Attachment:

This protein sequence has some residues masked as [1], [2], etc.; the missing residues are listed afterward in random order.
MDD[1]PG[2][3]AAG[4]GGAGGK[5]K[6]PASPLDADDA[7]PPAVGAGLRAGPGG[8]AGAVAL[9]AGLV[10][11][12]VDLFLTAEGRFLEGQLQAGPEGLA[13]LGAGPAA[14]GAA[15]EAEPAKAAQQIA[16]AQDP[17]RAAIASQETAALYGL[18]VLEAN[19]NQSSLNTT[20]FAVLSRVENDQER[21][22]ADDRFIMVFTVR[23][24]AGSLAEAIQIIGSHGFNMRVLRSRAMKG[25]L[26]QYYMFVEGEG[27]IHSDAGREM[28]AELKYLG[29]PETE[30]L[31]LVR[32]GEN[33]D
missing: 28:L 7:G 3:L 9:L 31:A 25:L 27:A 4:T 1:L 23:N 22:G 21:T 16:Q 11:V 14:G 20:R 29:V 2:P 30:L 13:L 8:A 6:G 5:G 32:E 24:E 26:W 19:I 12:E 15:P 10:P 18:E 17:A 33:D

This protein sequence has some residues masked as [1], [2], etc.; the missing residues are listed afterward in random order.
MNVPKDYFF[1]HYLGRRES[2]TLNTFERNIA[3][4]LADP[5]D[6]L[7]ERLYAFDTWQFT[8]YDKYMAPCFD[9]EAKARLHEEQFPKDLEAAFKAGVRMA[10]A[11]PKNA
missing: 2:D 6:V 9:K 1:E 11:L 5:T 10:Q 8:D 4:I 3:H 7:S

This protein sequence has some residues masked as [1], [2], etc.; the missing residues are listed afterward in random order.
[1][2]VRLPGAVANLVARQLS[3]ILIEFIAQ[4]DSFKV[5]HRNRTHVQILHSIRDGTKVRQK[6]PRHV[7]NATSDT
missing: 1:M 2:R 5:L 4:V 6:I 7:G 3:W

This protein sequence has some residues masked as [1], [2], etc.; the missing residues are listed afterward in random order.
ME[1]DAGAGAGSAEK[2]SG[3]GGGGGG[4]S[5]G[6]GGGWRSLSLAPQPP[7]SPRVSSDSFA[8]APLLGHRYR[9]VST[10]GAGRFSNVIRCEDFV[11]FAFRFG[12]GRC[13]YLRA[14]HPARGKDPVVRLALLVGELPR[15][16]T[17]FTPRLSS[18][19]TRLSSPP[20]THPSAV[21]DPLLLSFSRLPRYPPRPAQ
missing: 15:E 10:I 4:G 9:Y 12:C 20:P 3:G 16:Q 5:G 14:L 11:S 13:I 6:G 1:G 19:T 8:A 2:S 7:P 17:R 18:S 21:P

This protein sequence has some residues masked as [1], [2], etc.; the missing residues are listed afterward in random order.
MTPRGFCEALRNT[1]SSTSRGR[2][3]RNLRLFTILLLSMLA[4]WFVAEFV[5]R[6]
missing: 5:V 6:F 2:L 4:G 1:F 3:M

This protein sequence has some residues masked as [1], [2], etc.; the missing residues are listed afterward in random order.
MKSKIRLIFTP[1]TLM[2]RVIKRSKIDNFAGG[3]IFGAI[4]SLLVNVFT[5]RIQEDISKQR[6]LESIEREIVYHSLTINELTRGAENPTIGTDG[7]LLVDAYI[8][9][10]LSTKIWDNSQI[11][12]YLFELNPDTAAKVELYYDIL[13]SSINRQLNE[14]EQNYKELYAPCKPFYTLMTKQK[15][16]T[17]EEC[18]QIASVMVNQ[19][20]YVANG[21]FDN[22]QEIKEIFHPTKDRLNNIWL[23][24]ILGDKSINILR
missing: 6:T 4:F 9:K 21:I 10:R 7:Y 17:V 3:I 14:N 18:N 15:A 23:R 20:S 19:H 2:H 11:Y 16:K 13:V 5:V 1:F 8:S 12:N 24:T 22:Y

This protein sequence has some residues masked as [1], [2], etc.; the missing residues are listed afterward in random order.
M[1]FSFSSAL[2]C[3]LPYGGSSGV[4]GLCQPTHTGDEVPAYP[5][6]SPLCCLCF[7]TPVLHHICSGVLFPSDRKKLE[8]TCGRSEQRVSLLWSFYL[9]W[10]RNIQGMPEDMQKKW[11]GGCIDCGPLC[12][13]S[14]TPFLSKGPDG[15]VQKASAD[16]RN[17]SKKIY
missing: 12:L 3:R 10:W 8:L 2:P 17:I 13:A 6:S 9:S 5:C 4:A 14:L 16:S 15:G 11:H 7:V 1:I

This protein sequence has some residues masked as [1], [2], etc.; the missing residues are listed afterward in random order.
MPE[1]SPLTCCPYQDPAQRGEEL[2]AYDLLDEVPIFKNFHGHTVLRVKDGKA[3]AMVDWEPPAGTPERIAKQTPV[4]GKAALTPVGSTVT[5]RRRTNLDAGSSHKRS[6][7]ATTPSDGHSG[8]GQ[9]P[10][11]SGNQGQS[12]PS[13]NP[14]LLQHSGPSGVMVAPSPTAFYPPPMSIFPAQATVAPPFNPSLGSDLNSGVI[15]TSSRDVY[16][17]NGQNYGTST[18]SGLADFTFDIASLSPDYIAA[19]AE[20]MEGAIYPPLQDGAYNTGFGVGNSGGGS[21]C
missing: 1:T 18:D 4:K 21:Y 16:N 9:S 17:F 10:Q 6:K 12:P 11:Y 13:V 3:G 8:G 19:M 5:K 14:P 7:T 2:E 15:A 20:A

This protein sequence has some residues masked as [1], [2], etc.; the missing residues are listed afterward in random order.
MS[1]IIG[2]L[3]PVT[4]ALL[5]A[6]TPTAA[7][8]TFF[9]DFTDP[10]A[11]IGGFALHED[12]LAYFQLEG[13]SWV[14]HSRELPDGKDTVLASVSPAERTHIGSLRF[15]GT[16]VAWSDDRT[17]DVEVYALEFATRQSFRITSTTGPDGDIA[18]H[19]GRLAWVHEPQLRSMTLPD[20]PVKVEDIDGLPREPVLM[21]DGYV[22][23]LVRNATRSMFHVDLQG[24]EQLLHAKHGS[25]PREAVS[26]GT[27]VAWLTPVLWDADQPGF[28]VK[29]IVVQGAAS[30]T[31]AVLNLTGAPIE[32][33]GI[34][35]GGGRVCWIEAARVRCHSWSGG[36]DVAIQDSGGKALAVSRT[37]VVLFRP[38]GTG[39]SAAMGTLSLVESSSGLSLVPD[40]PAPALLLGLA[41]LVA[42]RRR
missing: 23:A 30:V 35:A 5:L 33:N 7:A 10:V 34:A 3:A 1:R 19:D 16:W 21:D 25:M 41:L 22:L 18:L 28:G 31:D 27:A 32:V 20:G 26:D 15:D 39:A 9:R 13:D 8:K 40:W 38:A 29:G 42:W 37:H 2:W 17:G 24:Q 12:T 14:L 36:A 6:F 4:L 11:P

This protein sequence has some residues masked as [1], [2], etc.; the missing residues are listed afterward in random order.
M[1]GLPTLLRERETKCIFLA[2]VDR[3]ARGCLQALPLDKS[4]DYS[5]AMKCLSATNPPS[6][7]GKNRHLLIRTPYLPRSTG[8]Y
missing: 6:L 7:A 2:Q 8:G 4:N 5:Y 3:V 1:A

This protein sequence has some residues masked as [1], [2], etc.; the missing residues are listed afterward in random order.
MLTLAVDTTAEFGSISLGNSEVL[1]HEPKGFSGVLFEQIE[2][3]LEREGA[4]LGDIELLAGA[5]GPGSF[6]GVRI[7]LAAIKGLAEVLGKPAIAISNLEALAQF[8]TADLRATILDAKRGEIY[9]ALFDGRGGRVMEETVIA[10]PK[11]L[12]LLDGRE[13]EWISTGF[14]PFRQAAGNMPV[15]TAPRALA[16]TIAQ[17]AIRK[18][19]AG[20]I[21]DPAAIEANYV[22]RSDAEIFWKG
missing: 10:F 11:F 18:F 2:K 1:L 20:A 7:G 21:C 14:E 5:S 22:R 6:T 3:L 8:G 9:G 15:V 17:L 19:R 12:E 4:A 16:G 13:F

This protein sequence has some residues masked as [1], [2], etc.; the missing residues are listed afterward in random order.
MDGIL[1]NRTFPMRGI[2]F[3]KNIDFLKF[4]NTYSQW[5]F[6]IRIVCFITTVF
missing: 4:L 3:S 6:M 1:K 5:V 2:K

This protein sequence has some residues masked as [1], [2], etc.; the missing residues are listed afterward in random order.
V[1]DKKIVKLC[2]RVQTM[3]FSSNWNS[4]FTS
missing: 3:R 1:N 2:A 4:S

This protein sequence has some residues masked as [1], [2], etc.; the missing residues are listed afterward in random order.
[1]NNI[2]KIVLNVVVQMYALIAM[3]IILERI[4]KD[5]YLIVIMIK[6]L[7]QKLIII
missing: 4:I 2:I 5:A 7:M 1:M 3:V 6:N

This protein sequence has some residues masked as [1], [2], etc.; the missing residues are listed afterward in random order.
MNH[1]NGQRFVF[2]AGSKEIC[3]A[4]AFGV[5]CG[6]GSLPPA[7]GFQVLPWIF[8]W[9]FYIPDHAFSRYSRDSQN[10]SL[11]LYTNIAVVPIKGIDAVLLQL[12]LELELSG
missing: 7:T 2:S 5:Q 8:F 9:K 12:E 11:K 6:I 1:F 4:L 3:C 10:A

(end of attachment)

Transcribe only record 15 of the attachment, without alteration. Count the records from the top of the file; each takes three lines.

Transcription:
This protein sequence has some residues masked as [1], [2], etc.; the missing residues are listed afterward in random order.
MNH[1]NGQRFVF[2]AGSKEIC[3]A[4]AFGV[5]CG[6]GSLPPA[7]GFQVLPWIF[8]W[9]FYIPDHAFSRYSRDSQN[10]SL[11]LYTNIAVVPIKGIDAVLLQL[12]LELELSG
missing: 7:T 2:S 5:Q 8:F 9:K 12:E 11:K 6:I 1:F 4:L 3:C 10:A